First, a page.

There is a tremendous focus on measuring ROI/MROI for everything in the marketing, research, CX, and advertising sectors.
Not a lot of discussion on when to start calculating it.
The famous Marshmallow Test — if you’re not familiar — was an experiment conducted at Stanford to test delayed gratification. Small children were asked not to eat a marshmallow for 15 minutes in return for a second marshmallow if they were able to wait—doubling their reward.
So many marketers are eating the first marshmallow. We’re so focused on persuading the stakeholders that what we are planning to do will have merit that we’re cutting ourselves off at the knees and preventing the real large-scale change that will have a much bigger impact.
This is what naturally follows single-minded reliance on ROI as a fast metric for success, and it constrains your initial investment because a larger investment will naturally take longer to see a return – and people are often too scared to wait that long.
- If you focus on short-term ROI, you are restricted to two primary activities: generating new leads and/or improving efficiencies.
- Great leaps forward are likely to reduce ROI in the short term, not improve it – risk and investment will increase, as will the potential for long-term ROI.
#2 can be mitigated by generating leads and improving efficiency, but probably not to the extent of reversing it.
If you want transformative CX or marketing work, that takes a big investment, and it probably means transmuting your business to an extent. If you try to start calculating your ROI too early in that process, you will conclude it is a failure — before the plane has even gotten off the ground!
That’s not to say don’t measure progress or return. But the whole point of really good research, CX, and marketing work is to find out something you don’t already know. You can’t measure the bottom line impact on an unknown until you know it.
If your first metric is ROI, not customer satisfaction, or innovation, or operational improvement, or reaching an entirely new market segment, or moving your brand platform substantively forward, then your ROI increases will be incremental, not logarithmic.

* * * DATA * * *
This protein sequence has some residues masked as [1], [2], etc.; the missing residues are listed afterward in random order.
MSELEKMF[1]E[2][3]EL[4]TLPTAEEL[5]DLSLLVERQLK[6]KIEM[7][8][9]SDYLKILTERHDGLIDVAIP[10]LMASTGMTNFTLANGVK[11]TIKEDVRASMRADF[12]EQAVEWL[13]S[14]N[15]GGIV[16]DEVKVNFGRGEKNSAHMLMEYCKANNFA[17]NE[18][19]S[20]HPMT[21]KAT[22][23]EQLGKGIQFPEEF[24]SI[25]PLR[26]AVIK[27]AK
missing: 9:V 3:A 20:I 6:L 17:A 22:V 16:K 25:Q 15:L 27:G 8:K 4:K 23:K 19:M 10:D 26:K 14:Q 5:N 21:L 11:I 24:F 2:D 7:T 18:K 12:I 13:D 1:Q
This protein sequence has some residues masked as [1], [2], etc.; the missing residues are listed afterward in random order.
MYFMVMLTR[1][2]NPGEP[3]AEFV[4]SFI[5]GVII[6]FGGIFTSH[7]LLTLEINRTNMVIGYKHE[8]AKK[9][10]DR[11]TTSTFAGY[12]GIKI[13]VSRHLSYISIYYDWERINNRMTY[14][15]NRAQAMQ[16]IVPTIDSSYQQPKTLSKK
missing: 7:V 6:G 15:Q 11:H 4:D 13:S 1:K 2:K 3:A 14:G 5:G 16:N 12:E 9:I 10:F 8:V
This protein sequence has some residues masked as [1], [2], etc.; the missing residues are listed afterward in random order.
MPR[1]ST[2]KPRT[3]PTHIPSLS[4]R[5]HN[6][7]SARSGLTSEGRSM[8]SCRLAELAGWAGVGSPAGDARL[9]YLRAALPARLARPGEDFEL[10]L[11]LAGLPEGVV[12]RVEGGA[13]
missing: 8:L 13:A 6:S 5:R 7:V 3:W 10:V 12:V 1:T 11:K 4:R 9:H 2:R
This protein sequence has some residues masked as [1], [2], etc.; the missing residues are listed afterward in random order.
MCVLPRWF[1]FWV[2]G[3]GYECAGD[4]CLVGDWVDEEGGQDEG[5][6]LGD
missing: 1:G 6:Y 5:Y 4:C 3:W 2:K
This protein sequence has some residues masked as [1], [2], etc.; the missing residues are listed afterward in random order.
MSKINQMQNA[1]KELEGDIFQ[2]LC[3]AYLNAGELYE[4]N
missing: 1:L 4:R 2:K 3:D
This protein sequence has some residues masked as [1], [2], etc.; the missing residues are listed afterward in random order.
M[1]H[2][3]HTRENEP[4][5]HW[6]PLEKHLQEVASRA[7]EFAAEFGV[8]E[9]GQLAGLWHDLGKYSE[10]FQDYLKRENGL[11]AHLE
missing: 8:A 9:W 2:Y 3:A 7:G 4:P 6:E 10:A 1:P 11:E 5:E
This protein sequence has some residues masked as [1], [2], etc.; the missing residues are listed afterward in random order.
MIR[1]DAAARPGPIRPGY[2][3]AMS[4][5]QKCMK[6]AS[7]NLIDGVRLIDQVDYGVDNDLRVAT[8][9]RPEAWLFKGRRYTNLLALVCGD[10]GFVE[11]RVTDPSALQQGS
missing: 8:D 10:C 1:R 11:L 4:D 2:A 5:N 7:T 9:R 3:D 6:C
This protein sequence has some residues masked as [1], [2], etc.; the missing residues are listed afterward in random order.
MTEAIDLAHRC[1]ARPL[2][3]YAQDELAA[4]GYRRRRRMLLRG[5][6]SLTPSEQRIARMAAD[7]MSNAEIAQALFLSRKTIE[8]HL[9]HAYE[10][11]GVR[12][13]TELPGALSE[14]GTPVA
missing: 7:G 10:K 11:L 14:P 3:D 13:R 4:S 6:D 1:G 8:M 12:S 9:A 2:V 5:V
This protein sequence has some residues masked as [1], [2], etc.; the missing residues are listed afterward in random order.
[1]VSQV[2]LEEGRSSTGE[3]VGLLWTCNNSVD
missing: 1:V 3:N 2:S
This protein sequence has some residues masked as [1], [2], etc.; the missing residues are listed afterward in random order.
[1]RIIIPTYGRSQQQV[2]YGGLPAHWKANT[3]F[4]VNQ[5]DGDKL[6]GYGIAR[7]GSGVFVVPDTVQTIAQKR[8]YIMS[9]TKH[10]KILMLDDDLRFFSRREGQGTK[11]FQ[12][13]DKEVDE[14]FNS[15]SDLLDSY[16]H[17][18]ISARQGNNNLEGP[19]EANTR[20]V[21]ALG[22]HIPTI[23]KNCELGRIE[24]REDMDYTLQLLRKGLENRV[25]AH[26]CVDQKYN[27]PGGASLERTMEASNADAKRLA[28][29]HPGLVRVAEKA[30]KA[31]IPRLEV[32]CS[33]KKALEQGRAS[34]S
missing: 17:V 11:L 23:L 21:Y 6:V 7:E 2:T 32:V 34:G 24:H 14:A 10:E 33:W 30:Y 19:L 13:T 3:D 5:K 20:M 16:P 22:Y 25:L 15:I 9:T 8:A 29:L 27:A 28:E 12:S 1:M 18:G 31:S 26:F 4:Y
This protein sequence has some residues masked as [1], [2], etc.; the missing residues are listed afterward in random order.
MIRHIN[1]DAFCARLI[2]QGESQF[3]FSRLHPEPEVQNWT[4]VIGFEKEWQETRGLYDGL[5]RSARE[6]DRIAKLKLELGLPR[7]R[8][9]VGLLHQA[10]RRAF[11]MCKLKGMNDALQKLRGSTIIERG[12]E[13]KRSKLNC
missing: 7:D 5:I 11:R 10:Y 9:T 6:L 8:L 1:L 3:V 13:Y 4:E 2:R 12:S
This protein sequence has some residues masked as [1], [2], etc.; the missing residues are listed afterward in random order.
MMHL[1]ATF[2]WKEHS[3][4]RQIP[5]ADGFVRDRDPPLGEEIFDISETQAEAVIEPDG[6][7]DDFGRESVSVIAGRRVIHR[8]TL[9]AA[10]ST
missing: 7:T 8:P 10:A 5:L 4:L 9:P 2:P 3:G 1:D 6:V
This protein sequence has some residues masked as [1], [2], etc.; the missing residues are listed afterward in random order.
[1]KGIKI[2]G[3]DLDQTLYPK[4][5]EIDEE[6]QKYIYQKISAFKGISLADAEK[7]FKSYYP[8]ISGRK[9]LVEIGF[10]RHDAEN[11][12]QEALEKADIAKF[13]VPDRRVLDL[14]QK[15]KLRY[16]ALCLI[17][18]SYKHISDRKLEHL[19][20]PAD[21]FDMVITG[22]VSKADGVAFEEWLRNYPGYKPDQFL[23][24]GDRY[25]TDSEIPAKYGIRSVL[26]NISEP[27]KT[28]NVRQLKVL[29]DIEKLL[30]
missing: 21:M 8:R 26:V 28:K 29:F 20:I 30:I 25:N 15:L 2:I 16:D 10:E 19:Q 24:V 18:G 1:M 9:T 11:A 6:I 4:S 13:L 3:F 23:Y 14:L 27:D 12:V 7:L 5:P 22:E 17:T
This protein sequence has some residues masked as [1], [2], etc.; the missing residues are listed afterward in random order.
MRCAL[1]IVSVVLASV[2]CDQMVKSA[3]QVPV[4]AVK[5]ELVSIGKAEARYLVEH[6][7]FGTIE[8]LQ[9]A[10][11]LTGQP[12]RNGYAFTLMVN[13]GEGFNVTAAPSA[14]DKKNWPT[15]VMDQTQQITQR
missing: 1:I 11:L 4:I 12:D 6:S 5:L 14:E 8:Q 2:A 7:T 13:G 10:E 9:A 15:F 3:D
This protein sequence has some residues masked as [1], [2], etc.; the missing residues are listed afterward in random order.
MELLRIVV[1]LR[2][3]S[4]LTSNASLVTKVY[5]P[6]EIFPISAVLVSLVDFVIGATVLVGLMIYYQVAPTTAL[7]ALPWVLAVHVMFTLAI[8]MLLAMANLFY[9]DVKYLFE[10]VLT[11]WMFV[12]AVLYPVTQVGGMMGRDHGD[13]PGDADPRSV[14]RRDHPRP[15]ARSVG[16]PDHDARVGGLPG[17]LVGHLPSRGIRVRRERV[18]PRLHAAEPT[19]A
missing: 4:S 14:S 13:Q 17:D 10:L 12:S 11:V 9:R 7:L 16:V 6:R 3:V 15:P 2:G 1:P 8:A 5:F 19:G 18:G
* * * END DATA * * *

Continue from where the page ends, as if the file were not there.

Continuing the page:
The time to start calculating ROI on a truly transformative project is after it’s cooked. If you make major improvements to your customer experience, and those are honest improvements, not cosmetic, ROI will start to show up on a bell curve as those improvements are socialized through your audience — and on a steeper bell curve when you are able to effectively market that improvement.
There will be – of course! – access to quicker metrics about whether what you’ve chosen to do is actually working – happier customers, increased brand awareness, top of funnel population increases, earned media, reduced cancellations, fewer customer service calls – including some that show improvements to a bottom line. And with adequate research and strategy, the risk is greatly reduced. But you still won’t see an actual return – the project in the black – until you’ve gotten some traction across lots of other dimentions.
Calculate ROI, sure. But if that’s your first metric, your leading metric, and it takes precedence over the big ideas that would give you a real springboard into the future, you’re sacrificing that second, future marshmallow in favor of smaller immediate rewards.